I ask you, why is that relevant news? Why was it necessary to disclose that information? As if it somehow justifies his decision to murder. Again, the presence of victim blaming at its best. A psychology evident in the incidents of Evelyn and Rihanna as well. Remember how everyone immediately thought Rihanna must have provoked Chris Brown? Or that Evelyn’s poor choice in men is what led her to get pummeled?
However, how can one justify it when the victim goes back to their abuser? Does all sympathy go out the window then? Maybe it’s a case of Stockholm Syndrome, where for reasons unknown the attacker is loved by the attacked. The aforementioned women have with straight faces, and unwavering support, forgiven, and (in Rihanna’s case) taken back the men who disrespected them in such a way. Can blame be rightfully placed on them then? Again, I wonder.

What we’re tackling here is kyriarchy. In a country that has historically emasculated black men in the collective sense, through disproportionate sentencing, profiling, and lack of education and occupational opportunities, some black men feel the need to assert their authority against the only people that they feel they can – their women and children.

It’s their way of asking, “Ain’t I a man?” “Do I have the right to control anything or anyone?” “In this nation of white privilege, if my woman or child ‘disrespects’ me, don’t I have permission to physically show them who’s the boss?”


Being thought of a man, doesn’t include putting your hands on anyone weaker than you to “prove a point”. Abuse on anyone whether male, female, or child is morally reprehensible. Everyone deserves the right to be in charge of their own body and person.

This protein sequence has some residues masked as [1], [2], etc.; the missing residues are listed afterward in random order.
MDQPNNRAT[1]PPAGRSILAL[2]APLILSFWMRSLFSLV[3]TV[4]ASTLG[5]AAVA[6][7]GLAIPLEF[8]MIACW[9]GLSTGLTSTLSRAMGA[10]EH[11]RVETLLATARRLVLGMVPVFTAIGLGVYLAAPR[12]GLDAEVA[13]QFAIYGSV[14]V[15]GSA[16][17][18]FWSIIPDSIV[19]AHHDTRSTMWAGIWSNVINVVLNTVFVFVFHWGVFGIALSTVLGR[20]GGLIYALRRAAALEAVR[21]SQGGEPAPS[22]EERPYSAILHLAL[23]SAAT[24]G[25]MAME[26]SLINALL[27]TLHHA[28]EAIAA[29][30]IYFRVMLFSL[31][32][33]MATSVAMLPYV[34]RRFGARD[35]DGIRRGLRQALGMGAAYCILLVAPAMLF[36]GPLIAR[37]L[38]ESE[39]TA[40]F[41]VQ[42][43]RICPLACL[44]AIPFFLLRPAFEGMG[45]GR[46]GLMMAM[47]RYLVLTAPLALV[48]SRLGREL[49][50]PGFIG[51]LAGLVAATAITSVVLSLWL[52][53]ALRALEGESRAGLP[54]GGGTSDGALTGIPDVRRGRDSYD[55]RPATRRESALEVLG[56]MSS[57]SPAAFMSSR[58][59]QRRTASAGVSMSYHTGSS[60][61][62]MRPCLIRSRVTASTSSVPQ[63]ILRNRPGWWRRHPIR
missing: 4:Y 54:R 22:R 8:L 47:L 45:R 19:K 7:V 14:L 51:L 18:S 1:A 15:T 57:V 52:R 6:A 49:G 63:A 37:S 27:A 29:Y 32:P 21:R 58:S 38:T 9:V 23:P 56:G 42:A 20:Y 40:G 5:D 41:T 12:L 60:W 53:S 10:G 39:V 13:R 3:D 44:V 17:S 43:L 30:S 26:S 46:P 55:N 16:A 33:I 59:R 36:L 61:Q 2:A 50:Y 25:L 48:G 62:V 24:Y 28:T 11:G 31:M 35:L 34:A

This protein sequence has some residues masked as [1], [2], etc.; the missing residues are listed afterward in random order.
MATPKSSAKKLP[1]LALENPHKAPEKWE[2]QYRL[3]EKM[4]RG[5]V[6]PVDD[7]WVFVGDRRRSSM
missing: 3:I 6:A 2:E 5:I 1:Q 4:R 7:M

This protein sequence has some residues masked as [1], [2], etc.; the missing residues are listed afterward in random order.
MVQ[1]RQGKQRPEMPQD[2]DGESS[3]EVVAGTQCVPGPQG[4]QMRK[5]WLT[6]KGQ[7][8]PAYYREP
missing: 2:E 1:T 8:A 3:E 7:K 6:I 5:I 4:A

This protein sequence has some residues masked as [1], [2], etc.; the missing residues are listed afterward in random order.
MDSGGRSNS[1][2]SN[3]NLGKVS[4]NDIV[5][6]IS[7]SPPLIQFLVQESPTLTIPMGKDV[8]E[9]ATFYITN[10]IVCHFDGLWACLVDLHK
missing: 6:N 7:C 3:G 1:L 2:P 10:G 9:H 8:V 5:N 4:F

In a study titled African-American Women and Violence: Gender, Race, and Class in the News, Marian Meyers gathers powerful data that proves silence and deflection in our community over issues of domestic violence are nothing new, writing:

A number of Black feminists have criticized the tendency within their communities to silence female victims of male violence while rallying around the men who abused them (hooks, 1981; Lorde, 1992; Richie, 1985; Smith, 1992). Lorde (1992) notes that the need for racial unity has made Black women ‘particularly vulnerable to the false accusation that anti-sexist is anti-Black’ (p. 500).

There have been numerous studies which show that black women, and women of color are disproportionately the inheritors of abuse. However, it is women who will point the finger, saying “well she must deserve it, because she’s staying!”, thus taking the power away for the violated and giving it to the violator. However, we whom are on the outside looking in, should be more sympathetic to the psychological well-being of those involved, because it is their life’s story which we do not know, and may never understand. The first lesson children get on relationships, and the social dynamics of them come from the home and from their parents; if the foundation is toxic, then their reasoning of it will be also.
We must try to find a way to teach, instead of preach or the cycle will never end.